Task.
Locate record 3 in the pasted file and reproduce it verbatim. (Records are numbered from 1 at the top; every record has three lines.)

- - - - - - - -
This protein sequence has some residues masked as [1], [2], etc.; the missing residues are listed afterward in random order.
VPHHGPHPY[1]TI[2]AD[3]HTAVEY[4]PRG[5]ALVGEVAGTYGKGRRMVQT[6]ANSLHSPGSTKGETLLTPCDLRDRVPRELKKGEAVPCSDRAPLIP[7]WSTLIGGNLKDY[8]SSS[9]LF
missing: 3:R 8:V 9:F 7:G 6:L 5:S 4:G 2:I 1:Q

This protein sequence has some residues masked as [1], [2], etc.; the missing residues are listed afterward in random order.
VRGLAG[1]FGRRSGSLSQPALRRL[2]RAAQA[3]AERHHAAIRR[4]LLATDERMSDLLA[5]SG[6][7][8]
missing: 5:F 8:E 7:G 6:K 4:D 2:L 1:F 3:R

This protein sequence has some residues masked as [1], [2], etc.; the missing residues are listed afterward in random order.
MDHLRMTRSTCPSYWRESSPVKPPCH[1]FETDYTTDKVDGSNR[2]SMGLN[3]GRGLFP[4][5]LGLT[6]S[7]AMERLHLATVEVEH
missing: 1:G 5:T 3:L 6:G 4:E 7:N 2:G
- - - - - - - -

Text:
This protein sequence has some residues masked as [1], [2], etc.; the missing residues are listed afterward in random order.
MDHLRMTRSTCPSYWRESSPVKPPCH[1]FETDYTTDKVDGSNR[2]SMGLN[3]GRGLFP[4][5]LGLT[6]S[7]AMERLHLATVEVEH
missing: 1:G 5:T 3:L 6:G 4:E 7:N 2:G